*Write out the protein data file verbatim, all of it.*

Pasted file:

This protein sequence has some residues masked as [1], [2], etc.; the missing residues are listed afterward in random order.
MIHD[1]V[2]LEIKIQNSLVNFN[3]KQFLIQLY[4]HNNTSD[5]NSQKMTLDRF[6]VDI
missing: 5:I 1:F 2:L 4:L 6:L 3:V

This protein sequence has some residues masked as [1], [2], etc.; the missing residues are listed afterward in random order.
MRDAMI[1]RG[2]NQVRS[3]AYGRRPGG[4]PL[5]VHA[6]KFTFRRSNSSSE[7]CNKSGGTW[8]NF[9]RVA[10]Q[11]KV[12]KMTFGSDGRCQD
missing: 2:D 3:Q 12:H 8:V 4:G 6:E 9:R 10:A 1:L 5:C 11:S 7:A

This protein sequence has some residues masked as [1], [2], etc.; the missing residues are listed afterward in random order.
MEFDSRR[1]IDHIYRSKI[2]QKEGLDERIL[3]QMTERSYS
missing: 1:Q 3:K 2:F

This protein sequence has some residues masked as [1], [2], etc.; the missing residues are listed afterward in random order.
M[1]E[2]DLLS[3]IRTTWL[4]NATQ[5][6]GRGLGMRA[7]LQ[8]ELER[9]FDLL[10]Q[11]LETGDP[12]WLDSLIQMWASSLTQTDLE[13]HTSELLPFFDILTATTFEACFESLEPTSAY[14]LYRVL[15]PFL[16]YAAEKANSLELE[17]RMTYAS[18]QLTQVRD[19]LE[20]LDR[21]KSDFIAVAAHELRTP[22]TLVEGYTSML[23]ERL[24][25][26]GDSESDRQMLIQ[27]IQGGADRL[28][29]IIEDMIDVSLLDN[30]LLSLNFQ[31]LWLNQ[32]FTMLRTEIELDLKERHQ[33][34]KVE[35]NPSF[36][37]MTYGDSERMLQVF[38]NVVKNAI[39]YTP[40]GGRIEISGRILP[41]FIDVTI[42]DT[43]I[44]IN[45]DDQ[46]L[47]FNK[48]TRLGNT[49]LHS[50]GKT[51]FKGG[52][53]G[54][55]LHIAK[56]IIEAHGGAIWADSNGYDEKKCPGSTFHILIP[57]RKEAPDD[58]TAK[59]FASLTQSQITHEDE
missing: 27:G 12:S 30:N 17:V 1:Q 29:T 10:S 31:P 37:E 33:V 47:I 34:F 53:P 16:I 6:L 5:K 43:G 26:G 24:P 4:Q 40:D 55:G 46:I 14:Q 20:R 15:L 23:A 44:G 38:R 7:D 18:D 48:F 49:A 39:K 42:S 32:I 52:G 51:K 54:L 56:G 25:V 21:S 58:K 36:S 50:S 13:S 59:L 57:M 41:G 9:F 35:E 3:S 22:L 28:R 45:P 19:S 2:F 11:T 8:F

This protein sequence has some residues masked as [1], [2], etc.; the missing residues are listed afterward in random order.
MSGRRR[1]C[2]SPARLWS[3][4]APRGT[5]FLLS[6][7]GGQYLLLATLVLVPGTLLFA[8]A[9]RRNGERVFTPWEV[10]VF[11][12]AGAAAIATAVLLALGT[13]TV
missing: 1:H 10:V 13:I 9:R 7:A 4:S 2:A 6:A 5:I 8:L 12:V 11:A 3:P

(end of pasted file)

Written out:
This protein sequence has some residues masked as [1], [2], etc.; the missing residues are listed afterward in random order.
MIHD[1]V[2]LEIKIQNSLVNFN[3]KQFLIQLY[4]HNNTSD[5]NSQKMTLDRF[6]VDI
missing: 5:I 1:F 2:L 4:L 6:L 3:V

This protein sequence has some residues masked as [1], [2], etc.; the missing residues are listed afterward in random order.
MRDAMI[1]RG[2]NQVRS[3]AYGRRPGG[4]PL[5]VHA[6]KFTFRRSNSSSE[7]CNKSGGTW[8]NF[9]RVA[10]Q[11]KV[12]KMTFGSDGRCQD
missing: 2:D 3:Q 12:H 8:V 4:G 6:E 9:R 10:A 1:L 5:C 11:S 7:A

This protein sequence has some residues masked as [1], [2], etc.; the missing residues are listed afterward in random order.
MEFDSRR[1]IDHIYRSKI[2]QKEGLDERIL[3]QMTERSYS
missing: 1:Q 3:K 2:F

This protein sequence has some residues masked as [1], [2], etc.; the missing residues are listed afterward in random order.
M[1]E[2]DLLS[3]IRTTWL[4]NATQ[5][6]GRGLGMRA[7]LQ[8]ELER[9]FDLL[10]Q[11]LETGDP[12]WLDSLIQMWASSLTQTDLE[13]HTSELLPFFDILTATTFEACFESLEPTSAY[14]LYRVL[15]PFL[16]YAAEKANSLELE[17]RMTYAS[18]QLTQVRD[19]LE[20]LDR[21]KSDFIAVAAHELRTP[22]TLVEGYTSML[23]ERL[24][25][26]GDSESDRQMLIQ[27]IQGGADRL[28][29]IIEDMIDVSLLDN[30]LLSLNFQ[31]LWLNQ[32]FTMLRTEIELDLKERHQ[33][34]KVE[35]NPSF[36][37]MTYGDSERMLQVF[38]NVVKNAI[39]YTP[40]GGRIEISGRILP[41]FIDVTI[42]DT[43]I[44]IN[45]DDQ[46]L[47]FNK[48]TRLGNT[49]LHS[50]GKT[51]FKGG[52][53]G[54][55]LHIAK[56]IIEAHGGAIWADSNGYDEKKCPGSTFHILIP[57]RKEAPDD[58]TAK[59]FASLTQSQITHEDE
missing: 27:G 12:S 30:N 17:V 1:Q 29:T 10:S 31:P 37:E 33:V 47:I 34:F 53:P 16:I 6:L 5:K 43:G 26:G 24:P 4:Q 40:D 55:G 46:I 14:Q 20:R 15:L 23:A 44:G 38:R 7:D 18:D 48:F 49:A 39:K 42:S 32:I 52:G 51:K 54:L 56:G 25:V 21:S 58:K 36:S 50:S 13:S 59:L 57:M 41:G 9:F 35:E 3:S 22:L 28:R 45:P 19:S 2:F 11:T 8:F

This protein sequence has some residues masked as [1], [2], etc.; the missing residues are listed afterward in random order.
MSGRRR[1]C[2]SPARLWS[3][4]APRGT[5]FLLS[6][7]GGQYLLLATLVLVPGTLLFA[8]A[9]RRNGERVFTPWEV[10]VF[11][12]AGAAAIATAVLLALGT[13]TV
missing: 1:H 10:V 13:I 9:R 7:A 4:S 2:A 6:A 5:I 8:L 12:V 11:A 3:P